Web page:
As Florida jobless rate nudges lower, a closer look behind the numbers

Published Sep. 23, 2013

Florida's monthly unemployment rate dipping in August from 7.1 to 7 percent is hardly a jaw-dropping change but at least moves us in the right direction. Here are 10 quick peeks behind these numbers to offer a broader sense of what's happening in the job markets.

10. In the Tampa Bay area, Hillsborough County was the big job producer, employing 24,658 more in the past year (August to August), followed by Pinellas (+17,284), Pasco (+7,410), Hernando (+2,380) and Citrus (+1,247).

9. The pattern holds true for positions created in just the past month (August versus July 2013). Hillsborough created 1,798 jobs, followed by Pinellas (+1,260), Pasco (+540) and Hernando (+173), while Citrus lost 70 jobs. Month-to-month job comparisons mean less than year-to-year figures.

8. Nineteen of Florida's 22 metro areas enjoyed over-the-year job gains in August. The winners: Tampa-St. Petersburg-Clearwater (+3.6 percent), Fort Lauderdale-Pompano Beach-Deerfield Beach (+3.1 percent) and Orlando-Kissimmee-Sanford (+1.9 percent).

7. Three smaller metro areas lost jobs over the year: Panama City-Lynn Haven-Panama City Beach (-2,700 jobs, -3.6 percent), Palm Coast (-600 jobs, -2.9 percent) and Lakeland-Winter Haven (-300 jobs, -0.2 percent).

6. Statewide, Florida created 131,400 jobs in the past year, topped only by Texas (+274,700) and California (+223,900).

5. Better yet, Florida's 1.6 percentage point drop in unemployment was the biggest decline of any state in the past year.

4. Not so great: Florida stumbled in the past month by losing 4,700 jobs from July to August this year. The largest over-the-month decrease in employment occurred in Georgia (-16,100), Ohio (-8,200) and Arizona (-7,900).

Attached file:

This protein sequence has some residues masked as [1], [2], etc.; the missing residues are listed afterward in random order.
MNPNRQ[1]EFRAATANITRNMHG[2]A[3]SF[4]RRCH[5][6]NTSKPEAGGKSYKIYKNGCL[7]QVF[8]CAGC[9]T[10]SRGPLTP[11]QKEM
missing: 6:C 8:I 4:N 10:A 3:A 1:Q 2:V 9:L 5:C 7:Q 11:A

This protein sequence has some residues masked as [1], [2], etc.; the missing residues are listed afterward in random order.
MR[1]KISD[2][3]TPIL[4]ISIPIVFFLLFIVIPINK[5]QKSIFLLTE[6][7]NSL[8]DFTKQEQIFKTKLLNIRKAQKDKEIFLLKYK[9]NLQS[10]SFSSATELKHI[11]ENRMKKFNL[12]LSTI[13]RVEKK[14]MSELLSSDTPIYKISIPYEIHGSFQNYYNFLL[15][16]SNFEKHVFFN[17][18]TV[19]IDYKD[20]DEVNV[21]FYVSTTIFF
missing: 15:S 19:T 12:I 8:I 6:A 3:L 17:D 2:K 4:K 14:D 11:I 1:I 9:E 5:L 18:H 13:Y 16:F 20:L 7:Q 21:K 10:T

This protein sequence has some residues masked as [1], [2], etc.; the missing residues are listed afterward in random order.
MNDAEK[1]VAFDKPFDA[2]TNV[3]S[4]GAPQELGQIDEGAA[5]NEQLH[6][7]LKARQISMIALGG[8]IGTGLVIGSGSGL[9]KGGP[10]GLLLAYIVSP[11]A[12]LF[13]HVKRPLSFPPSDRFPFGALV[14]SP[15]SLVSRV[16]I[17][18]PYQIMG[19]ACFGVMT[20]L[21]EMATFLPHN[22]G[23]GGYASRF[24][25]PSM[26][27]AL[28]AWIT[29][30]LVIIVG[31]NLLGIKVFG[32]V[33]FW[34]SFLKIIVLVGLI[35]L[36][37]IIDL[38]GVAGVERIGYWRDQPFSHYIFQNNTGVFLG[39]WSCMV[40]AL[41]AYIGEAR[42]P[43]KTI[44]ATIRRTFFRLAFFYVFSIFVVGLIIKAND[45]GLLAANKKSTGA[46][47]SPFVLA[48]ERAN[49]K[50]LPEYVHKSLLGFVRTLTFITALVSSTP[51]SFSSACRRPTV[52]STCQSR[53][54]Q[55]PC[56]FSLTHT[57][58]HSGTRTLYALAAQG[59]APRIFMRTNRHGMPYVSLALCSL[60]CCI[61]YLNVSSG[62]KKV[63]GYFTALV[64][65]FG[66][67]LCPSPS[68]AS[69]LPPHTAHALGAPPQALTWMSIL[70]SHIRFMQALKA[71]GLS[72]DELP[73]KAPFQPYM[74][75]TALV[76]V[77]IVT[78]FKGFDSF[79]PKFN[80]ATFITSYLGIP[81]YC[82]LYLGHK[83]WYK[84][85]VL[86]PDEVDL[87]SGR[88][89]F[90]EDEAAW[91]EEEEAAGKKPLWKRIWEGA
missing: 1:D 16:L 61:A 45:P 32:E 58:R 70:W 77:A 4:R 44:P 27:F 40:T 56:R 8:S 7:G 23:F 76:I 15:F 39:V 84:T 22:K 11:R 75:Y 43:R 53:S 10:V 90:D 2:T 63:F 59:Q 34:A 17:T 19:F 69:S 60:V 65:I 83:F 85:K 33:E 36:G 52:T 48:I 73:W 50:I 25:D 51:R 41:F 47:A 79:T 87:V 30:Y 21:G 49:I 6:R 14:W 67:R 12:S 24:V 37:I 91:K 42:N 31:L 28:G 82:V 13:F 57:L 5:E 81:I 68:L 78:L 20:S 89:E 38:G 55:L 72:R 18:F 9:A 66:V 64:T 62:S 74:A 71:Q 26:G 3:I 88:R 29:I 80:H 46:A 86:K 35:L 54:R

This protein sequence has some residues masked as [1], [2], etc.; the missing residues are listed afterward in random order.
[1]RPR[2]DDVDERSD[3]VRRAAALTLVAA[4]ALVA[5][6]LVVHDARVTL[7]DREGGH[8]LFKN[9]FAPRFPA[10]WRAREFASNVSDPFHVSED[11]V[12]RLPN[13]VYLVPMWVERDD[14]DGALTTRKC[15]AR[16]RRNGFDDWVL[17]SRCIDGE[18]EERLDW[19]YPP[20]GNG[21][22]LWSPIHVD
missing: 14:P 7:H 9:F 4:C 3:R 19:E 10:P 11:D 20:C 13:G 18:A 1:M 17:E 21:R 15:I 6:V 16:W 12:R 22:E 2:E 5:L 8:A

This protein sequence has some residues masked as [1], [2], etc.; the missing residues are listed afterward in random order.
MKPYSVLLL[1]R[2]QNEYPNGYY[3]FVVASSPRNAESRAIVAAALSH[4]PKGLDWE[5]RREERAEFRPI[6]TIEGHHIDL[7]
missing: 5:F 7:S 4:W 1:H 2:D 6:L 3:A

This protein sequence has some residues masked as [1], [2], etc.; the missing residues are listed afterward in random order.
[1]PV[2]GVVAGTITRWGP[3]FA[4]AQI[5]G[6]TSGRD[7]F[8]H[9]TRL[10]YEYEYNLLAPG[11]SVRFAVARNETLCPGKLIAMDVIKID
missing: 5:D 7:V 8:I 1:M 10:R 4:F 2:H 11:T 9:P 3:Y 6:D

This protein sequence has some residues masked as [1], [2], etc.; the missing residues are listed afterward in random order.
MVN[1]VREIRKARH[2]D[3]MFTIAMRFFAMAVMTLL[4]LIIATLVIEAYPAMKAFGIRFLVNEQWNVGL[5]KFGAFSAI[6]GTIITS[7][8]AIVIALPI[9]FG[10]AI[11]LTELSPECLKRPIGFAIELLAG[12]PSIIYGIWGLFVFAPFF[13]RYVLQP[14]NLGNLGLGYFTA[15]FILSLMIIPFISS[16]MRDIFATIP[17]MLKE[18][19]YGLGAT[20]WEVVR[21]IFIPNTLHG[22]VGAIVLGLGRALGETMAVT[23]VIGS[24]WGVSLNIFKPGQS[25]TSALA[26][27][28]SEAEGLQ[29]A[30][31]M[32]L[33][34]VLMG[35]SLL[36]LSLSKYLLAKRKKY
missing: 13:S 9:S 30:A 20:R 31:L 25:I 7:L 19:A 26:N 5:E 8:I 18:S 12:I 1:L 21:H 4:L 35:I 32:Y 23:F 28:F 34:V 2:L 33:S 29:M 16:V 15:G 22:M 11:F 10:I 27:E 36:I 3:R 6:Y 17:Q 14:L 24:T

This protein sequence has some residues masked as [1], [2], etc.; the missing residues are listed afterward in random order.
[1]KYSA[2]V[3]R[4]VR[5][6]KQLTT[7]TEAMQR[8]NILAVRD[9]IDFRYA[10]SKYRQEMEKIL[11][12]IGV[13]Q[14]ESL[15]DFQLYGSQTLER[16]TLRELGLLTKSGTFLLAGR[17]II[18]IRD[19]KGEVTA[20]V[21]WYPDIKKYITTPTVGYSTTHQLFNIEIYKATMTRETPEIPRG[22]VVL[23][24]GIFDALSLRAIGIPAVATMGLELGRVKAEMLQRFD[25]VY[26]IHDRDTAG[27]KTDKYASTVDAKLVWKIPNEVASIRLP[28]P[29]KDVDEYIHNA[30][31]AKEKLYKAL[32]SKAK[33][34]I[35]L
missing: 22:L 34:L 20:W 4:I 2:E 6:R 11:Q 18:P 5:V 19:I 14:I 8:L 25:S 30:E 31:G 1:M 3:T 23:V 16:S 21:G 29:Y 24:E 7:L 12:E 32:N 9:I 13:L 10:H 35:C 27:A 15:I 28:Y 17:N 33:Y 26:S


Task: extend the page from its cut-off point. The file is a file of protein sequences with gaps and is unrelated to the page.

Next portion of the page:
3. Nationally, August employment increased in 29 states, decreased in 20 states and the District of Columbia, and was unchanged in Montana. The largest over-the-month increases in employment occurred in New York (+30,400) and California (+29,100).

2. A factor in Florida's unemployment rate declining slightly in August was a contraction in the state's labor pool (more people stopped looking for work). Florida's labor force in August was 9.39 million, compared with 9.40 million in July and 9.42 million in June.

1. In Florida over the past year, the industry gaining the most jobs was trade, transportation and utilities (+52,400 jobs, +3.4 percent). Right behind was tourism or "leisure and hospitality" (+21,900 jobs, +2.2 percent), professional and business services (+21,300 jobs, +2.0 percent) and construction (+19,500 jobs, +5.7 percent).

The job losers? Total government employment fell (-5,800 jobs, -0.5 percent) as did manufacturing (-700 jobs, -0.2 percent) over the year.

The manufacturing decline, while not big, is disturbing given all the buzz over Florida's efforts to preserve and expand its modest manufacturing base. That includes the recent hype about "reshoring," or bringing back manufacturing jobs once lost to cheaper overseas locations, as well as efforts (thanks to federal grants to Florida community colleges) to train more people in advanced manufacturing techniques.

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Robert Trigaux can be reached at